A facebook a page calling itself "Zero Anthropology" shows up in my stream in defiance of most facebook algorithms. (For example, I have never "liked" a post, nor shared a post, of theirs, yet it bumps family members out of priority in my feed.) That leads me to believe that Zero Anthropology may be paying facebook for placement in my feed, although it is not labeled a "sponsored post" as other commercial posts typically are. I am not bothered much about any of this. It's easy to ignore. I am awfully curious, though. Every post by Zero Anthropology that I've seen is an "inside ball" scathing comment on U.S. foreign policy (or, on rare occasion, British and its colonial legacy). It reads, in short, like a screed composed by writers with an agenda of discrediting the U.S. government and its allies. One wonders if their on a payroll. I have yet to see a single note of anthropological analysis in Zero Anthropology. In fact, the name "Zero Anthropology" may be the most authentic thing about it.
Another problem of "the real" that has recently resurfaced in Ukraine are reports of infiltrators: that under the former Yanukovych regime, Russian government personnel purposefully infiltrated the ranks of Ukrainian executive- and legislative- branch structures. These personnel, installed during the presidency of a Russian government ally or client, found themselves well if precariously positioned after the rapid turn events last February when Yanukovych abdicated and the public voted in a new government less amenable to working closely with Russia in the governance of Ukraine. News from Ukraine today reports the arrest of two military officers on the grounds of their being Russian infiltrators feeding classified military information to opposing combatants whom Ukrainian government troops are fighting in eastern Ukraine. (Of course, the news organization reporting the arrests is "Ukraine Today," an entity set up by the Ukrainian government to counter the aggressive media efforts of the Russian government through its news organization, Russia Today.)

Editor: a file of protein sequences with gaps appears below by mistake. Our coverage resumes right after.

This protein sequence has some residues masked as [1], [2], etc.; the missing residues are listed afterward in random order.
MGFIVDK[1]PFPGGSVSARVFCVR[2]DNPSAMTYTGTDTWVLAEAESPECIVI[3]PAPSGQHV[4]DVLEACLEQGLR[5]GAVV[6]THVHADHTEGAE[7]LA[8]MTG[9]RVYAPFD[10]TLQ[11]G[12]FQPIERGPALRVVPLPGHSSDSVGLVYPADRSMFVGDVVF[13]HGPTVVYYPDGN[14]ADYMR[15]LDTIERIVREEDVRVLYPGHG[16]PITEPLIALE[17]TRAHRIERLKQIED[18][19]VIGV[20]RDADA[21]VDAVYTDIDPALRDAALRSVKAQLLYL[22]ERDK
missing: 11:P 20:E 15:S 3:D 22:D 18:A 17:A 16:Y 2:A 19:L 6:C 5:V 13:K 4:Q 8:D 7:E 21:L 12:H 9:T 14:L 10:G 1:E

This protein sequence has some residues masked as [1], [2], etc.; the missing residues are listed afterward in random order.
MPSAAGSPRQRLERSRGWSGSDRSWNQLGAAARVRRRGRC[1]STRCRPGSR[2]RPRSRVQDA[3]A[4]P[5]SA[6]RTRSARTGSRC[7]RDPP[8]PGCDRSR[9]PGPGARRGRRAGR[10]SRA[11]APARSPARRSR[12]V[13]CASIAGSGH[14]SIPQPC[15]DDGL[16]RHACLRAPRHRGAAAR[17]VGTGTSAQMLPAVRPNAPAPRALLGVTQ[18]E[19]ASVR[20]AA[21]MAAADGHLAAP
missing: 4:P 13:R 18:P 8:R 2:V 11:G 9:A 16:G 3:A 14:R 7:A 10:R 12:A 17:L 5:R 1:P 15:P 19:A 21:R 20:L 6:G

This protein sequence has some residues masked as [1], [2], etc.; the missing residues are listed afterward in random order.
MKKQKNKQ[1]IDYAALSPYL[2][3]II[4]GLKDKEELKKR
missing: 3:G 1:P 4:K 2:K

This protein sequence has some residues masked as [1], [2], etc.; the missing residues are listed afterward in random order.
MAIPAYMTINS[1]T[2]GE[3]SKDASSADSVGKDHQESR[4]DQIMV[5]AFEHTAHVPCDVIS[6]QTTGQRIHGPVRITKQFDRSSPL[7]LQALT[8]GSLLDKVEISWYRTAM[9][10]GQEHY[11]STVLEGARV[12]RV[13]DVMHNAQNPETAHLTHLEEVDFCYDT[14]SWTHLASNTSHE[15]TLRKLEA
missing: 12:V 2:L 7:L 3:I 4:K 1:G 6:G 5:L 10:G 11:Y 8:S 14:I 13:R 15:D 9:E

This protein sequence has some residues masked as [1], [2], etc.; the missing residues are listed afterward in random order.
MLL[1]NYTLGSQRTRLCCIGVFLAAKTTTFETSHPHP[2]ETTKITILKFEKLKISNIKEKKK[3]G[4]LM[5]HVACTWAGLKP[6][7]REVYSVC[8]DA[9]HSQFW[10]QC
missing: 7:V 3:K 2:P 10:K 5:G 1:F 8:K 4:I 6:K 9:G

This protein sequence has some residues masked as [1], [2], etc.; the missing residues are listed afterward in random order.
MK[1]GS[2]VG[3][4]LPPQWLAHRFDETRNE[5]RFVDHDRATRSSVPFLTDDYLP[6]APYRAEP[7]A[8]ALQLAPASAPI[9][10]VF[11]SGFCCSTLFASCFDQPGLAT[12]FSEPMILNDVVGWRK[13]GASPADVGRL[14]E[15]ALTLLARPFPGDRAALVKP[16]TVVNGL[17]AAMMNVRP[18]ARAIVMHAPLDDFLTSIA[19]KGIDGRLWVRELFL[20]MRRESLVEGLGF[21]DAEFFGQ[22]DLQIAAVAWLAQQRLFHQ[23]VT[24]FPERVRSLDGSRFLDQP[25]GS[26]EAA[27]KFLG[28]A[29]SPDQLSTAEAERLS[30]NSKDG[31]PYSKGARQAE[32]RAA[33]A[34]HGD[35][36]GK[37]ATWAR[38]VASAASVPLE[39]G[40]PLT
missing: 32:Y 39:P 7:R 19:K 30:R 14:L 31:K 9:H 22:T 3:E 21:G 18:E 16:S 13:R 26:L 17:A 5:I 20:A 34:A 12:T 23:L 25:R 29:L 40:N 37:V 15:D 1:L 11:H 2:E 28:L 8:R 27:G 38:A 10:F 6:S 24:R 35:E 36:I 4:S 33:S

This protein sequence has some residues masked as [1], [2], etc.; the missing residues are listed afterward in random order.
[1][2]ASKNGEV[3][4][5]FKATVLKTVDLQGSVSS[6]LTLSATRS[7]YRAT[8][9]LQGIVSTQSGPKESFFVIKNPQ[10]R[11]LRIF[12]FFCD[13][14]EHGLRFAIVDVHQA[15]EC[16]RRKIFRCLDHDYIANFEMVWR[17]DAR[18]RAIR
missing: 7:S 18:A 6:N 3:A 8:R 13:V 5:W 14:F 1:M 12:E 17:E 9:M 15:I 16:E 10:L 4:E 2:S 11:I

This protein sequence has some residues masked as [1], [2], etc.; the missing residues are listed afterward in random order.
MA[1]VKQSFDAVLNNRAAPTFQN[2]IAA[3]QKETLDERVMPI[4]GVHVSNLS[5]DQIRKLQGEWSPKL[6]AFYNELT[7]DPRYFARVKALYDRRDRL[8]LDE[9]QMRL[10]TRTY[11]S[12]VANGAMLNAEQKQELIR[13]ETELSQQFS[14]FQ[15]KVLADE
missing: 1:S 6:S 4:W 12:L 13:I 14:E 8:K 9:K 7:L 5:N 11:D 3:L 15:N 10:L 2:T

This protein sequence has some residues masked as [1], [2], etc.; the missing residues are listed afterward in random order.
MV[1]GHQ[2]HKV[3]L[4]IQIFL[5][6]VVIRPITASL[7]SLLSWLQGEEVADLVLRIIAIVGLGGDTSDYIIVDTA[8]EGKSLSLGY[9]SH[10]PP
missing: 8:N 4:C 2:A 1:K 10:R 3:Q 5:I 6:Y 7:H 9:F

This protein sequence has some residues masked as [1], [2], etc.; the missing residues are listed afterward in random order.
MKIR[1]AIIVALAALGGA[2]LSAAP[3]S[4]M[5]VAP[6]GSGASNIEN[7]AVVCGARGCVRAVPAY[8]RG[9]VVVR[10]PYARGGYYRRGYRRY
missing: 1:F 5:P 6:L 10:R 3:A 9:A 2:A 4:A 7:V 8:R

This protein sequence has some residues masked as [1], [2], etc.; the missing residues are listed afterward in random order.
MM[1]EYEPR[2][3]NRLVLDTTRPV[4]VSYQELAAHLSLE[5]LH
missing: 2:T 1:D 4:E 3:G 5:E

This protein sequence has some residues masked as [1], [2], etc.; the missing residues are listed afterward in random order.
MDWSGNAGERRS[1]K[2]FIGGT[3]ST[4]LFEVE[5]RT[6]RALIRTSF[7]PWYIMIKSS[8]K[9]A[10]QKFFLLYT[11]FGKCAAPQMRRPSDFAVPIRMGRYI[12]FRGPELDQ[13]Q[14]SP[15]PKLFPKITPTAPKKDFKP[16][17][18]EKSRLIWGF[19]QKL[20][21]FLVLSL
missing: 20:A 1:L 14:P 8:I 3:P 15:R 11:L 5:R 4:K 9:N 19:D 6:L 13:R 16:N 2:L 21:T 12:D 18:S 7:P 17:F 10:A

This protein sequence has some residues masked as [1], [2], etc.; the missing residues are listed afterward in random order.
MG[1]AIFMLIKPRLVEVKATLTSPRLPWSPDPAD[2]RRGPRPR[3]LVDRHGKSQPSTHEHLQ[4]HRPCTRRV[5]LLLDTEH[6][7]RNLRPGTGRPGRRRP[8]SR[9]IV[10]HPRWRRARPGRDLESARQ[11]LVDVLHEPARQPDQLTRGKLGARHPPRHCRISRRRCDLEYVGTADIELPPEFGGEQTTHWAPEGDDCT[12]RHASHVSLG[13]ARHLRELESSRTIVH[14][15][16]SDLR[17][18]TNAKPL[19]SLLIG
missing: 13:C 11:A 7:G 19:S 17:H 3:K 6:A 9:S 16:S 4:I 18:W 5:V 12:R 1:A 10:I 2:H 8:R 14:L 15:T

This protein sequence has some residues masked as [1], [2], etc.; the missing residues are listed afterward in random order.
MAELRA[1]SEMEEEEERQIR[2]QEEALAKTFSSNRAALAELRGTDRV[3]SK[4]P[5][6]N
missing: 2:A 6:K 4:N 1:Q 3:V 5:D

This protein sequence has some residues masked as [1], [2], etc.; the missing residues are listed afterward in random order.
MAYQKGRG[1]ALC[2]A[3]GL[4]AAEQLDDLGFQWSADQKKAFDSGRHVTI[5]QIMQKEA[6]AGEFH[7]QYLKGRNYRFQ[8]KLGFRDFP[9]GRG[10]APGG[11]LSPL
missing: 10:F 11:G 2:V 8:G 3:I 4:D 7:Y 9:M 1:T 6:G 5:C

Sometimes the stakes are puzzlingly, or laughably, low: if Zero Anthropology , for example, indeed proves a fake, I would be curious about (or concerned for) whatever entity is spending money in attempt to influence the facebook community of English-capable anthropologists. As one, I freely admit such an effort hardly targets the corridors of great political power or wealth. At other times, for example infiltration of criminal groupings by police informants, the risks and possible rewards are greater. Infiltrating officer ranks during a war raises the stakes yet higher.
 See Erving Goffman, Performances, in The Performance of Self in Everyday Life.
 See, e.g., Jacqueline E. Ross, The Elusive Line between Preventive and Repressive Undercover Investigations in Germany: An Empirical Study, in Police and the Liberal State 136-156 (Markus Dubber ed., 2008); Jacqueline E. Ross, The Place of Covert Policing in Democratic Societies: A Comparative Study of the United States and Germany, 55 American Journal of Comparative Law 493 (2007).
 Daisy Sindelair, "The Kremlin's Troll Army," The Atlantic (August 12, 2014).
 See, e.g., Adam Taylor, "The Troll War for Ukraine: Tweets and Blogs to Push the Message," The Washington Post (Mar. 6, 2014) (reporting on Russian government trolls and U.S. government use of social media to shape opinions in the region).
 "How to Identify and Spot Internet Trolls: An Interview with a former Akmetov's bot" (January 31, 2015) available at http://www.stopfake.org/en/how-to-identify-and-recognize-internet-trolls-an-interview-with-a-former-akhmetov-s-bot/.
 Judy Dempsey, "Europe's Losing Information War," Judy Dempsey's Strategic Europe (Feb. 6, 2015) available at http://carnegieeurope.eu/strategiceurope/?fa=58998 .
 "Ukraine Military Official Arrested: Chornobai Accused of Giving Information to Milittants," Ukraine Today (Feb. 5, 2015) available at
Thursday, February 12, 2015
A fascinating judicial dialogue recently took place between the European Court of Human Rights (ECHR) and the U K Supreme Court concerning the admissibility of hearsay evidence. A look at that discussion illuminates how the ECHR handles its role with respect to its constituent countries. For us in the United States, it also shows how the United States Supreme Court’s approach to hearsay stands uniquely against that of other countries.